At its minimum focus distance of 0.28 metres, the Sony FE 90mm f/2.8 Macro G OSS lens delivers full 1.0x or 1:1 magnification. That basically means that small objects are reproduced on the camera’s image sensor at full life size. Naturally, if you’re filling the whole image frame with something as small as a postage stamp, the potential for massively enlarging tiny details is enormous. Beautifully built, this lens has up-market handling attractions including a customisable focus hold button, autofocus range limiter switch and Optical SteadyShot. Given that manual focusing is often preferred for extreme close-up shooting, there’s also a handy push-pull mechanism in the focus ring, for switching between auto and manual focus modes.
Sony E-mount APS-C lenses
There aren't too many ultra-wide zooms out there for Sony APS-C mirrorless cameras, so it's just as well that Sony's own offering looks like a good one. We've not been able to test this lens yet, so we can't comment on its performance, but the signs are good. It's a stubby little lens that's wider than it is long, and it has a constant f/4 maximum aperture across its relatively modest zoom range. This corresponds to 15-24mm on a full frame camera. The good news is that you get optical image stabilization built in, which is quite rare on an ultra-wideangle zoom lens, and ideal if you have one of Sony's un-stabilized A6000-series cameras.
Given that Sony's A6000-series APS-C cameras are built for speed, it makes sense to get a lens that can keep up with them. Step forward, Samyang's AF 12mm F2.0 E, a highly capable Sony E-mount lens with super-snappy autofocus, and enough image quality to make the most of those APS-C sensors. The previous 12mm f/2 from Samyang was manual-focus only, which doesn't really suit the vibe of the A6000 series, so it's good to see this new optic correcting that issue.
Images from the Samyang AF 12mm F2.0 E look fantastic, with excellent sharpness even when shooting wide open. You might notice some lateral chromatic aberration throughout the aperture range, but this can be easily corrected in-camera; same goes for the minor vignetting and fringing that can crop up occasionally. This lens really punches above its weight for an optic at this price, and is a tremendous addition to the kit-bag of any Sony APS-C user.
There is an older Sony Vario-Tessar T E 16-70mm f/4 ZA OSS which is cheaper and lighter than this lens and has optical stabilization, but the maximum aperture is f/4, so the new Sony E 16-55mm f/2.8 G is, we think, the best 'pro' lens for Sony APS-C cameras. As a standard lens with a classic zoom range, the Sony E 16-55mm f/2.8 G ticks nearly all the right boxes. It delivers sumptuous image quality with fabulous sharpness and contrast, along with pleasant bokeh. Handling is very refined, with the addition of a customisable focus hold button, strong build quality and weather-seals. Autofocus is super-fast and deadly-accurate. The only downside is the lack of optical stabilization.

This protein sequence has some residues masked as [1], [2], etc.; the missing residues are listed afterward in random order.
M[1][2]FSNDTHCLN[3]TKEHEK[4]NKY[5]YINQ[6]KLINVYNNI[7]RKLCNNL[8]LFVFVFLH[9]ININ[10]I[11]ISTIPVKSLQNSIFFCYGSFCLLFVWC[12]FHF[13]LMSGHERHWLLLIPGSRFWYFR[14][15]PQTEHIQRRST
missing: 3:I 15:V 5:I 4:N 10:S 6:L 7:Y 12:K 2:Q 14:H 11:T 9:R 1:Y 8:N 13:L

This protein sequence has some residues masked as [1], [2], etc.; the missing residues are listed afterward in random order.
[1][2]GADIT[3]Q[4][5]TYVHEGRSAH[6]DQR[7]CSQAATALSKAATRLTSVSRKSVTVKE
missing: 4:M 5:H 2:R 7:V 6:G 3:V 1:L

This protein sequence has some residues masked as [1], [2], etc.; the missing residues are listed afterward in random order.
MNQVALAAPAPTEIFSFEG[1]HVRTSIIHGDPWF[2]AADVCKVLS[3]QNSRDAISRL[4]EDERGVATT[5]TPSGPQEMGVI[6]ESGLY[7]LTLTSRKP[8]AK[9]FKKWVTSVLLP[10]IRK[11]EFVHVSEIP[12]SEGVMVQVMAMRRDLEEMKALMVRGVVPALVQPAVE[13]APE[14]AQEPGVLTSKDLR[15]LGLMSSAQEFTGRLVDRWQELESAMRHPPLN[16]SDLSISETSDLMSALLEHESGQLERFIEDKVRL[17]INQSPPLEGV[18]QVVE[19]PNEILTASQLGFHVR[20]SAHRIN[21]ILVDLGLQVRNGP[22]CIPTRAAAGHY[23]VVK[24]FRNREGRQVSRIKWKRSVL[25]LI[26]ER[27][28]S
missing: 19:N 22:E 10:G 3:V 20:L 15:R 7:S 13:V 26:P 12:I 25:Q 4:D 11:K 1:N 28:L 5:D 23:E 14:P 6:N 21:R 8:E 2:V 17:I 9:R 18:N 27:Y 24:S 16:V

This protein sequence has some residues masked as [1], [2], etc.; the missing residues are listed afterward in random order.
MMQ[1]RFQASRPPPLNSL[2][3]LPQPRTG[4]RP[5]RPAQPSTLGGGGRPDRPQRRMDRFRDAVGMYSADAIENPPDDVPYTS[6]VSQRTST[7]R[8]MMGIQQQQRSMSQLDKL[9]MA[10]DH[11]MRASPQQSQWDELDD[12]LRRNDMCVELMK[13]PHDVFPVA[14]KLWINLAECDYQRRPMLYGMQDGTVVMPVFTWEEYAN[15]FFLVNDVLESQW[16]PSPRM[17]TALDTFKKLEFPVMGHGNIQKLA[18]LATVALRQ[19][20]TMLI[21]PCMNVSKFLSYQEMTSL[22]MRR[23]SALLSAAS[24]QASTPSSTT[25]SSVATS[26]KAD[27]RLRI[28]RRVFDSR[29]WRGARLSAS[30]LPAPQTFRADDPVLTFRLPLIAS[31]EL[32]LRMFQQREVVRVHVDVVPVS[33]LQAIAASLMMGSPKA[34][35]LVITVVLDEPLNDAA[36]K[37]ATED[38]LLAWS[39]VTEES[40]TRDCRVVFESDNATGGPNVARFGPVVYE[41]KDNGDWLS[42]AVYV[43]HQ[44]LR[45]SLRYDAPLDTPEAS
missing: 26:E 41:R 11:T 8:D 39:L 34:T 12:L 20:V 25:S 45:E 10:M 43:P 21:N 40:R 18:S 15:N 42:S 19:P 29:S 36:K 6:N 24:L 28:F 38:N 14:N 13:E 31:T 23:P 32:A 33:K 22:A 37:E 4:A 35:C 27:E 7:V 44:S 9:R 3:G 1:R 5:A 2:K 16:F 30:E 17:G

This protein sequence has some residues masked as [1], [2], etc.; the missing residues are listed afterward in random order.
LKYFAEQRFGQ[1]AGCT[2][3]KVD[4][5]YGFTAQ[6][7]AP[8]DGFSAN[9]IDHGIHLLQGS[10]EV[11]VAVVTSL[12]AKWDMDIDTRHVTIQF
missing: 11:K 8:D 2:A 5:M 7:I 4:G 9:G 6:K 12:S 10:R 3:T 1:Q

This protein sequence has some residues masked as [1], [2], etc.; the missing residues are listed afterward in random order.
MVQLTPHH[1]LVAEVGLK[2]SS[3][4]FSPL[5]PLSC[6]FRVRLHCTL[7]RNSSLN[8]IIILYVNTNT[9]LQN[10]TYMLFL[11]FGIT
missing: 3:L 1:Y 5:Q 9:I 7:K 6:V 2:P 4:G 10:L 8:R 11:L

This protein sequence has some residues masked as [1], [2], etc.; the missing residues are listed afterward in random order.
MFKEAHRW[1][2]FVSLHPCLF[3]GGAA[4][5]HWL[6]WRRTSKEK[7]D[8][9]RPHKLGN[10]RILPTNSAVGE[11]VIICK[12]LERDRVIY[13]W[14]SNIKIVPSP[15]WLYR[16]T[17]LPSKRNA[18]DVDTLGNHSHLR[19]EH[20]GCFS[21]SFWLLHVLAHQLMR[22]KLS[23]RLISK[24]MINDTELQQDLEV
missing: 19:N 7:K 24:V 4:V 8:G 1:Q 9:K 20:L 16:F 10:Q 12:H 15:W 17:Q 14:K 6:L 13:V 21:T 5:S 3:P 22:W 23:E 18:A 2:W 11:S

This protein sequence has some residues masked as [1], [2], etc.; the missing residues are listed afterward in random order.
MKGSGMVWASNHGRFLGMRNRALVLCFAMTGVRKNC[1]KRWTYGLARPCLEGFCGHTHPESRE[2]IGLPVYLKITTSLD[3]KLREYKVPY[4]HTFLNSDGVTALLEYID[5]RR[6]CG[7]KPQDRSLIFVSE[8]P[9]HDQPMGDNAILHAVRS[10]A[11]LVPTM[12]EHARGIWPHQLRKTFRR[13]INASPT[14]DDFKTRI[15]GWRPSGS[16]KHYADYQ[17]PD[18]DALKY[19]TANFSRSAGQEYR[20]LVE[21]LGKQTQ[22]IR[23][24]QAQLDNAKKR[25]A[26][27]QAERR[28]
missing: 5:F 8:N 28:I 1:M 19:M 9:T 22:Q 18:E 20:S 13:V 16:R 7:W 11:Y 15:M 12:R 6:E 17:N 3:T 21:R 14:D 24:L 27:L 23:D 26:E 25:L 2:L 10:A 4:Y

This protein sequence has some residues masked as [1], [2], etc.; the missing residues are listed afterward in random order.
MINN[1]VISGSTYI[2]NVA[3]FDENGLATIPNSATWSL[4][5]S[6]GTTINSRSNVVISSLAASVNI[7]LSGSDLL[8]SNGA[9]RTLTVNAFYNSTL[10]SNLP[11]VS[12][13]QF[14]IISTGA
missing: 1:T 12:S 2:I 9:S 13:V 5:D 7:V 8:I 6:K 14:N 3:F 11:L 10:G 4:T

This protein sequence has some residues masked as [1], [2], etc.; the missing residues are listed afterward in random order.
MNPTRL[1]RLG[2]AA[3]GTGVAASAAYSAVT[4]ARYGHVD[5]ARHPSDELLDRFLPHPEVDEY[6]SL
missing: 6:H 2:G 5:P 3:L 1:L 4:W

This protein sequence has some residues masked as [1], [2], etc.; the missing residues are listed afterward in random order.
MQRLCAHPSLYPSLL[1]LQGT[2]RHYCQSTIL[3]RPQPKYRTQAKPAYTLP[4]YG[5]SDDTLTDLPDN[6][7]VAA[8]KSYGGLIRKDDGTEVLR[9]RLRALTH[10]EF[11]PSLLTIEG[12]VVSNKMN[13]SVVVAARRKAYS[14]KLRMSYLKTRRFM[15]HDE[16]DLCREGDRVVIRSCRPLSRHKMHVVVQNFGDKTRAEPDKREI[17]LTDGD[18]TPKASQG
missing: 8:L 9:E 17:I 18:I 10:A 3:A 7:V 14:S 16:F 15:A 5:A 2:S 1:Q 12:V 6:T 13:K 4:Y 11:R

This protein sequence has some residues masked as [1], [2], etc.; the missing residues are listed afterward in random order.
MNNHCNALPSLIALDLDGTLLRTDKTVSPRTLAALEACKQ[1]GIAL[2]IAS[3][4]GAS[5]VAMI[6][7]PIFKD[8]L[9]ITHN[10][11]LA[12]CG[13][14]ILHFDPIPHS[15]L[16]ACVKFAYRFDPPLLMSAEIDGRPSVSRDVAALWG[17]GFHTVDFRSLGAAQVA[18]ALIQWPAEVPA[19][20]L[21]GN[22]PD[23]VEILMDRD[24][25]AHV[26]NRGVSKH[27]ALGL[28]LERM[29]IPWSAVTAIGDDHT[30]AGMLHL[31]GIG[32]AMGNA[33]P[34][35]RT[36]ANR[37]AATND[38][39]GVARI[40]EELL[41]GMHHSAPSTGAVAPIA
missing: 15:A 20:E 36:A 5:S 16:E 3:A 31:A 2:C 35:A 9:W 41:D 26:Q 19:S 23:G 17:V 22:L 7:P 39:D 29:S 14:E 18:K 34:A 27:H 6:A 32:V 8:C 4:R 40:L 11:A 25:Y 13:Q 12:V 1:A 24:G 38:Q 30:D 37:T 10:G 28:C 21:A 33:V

The choice of standard zoom lenses for Sony's APS-C mirrorless cameras is narrower than you'd expect. The 16-50mm 'pancake' standard zoom sold with many A6000-series cameras is very small and convenient but not terribly good optically. Otherwise the Zeiss Vario-Tessar (above) is a good buy but has a constant f/4 maximum aperture, and while the brand new Sony E 16-55mm F2.8 G fixes that with a constant f/2.8 aperture, it's big and expensive... and none of them have much of a zoom range. This is why we really rate the Sony E 18-135mm F3.5-5.6 OSS. It's compact, neat and affordable, it offers a really good zoom range and – unlike almost every other long-zoom lens – it holds it performance even at full zoom. If you use a raw processing program that doesn't automatically apply lens corrections you'll see how much the digital corrections are needed, but if that's the price you pay for this level of optical quality, we'll take it!
The Sony E 30mm f/3.5 Macro is really inexpensive and gives good performance. The only drawback is that due to its 35mm focal length, the closest focus distance of 9.5cm for full 1.0x macro magnification puts the front of the lens just 2.4cm from the object you’re shooting. This can cast a shadow over the object if shooting under ambient lighting, as well as scaring away bugs and other tiny creatures you may be trying to shoot. Still, if you only shoot macros occasionally and don't want to spend a fortune on a lens you won't use very often, this lens is simply perfect.
The Sony E 70-350mm f/4.5-6.3 G OSS is a really welcome addition to the Sony lens line-up. Designed specifically for APS-C format Sony E-mount cameras, it sports a 5x zoom range equating to 105-525mm on a full-frame body. It might not have an ultra-fast maximum aperture, but the modest f/4.5-6.3 aperture rating enables a much more compact, lightweight build, at a more affordable price. Image quality is also very impressive for a lens of this class and while it doesn’t have the world’s most effective optical stabilizer, you can still expect a good hit rate of sharp handheld shots. Overall, this is a lens that’s big on performance but refreshingly small and lightweight for handheld shooting.
• These are the best Sony cameras to buy right now
• Discover the best lenses for Sony A6000 cameras
• We list the best mirrorless cameras you can get
• Sony A7R IV vs A7R III vs A7R II : what are the differences?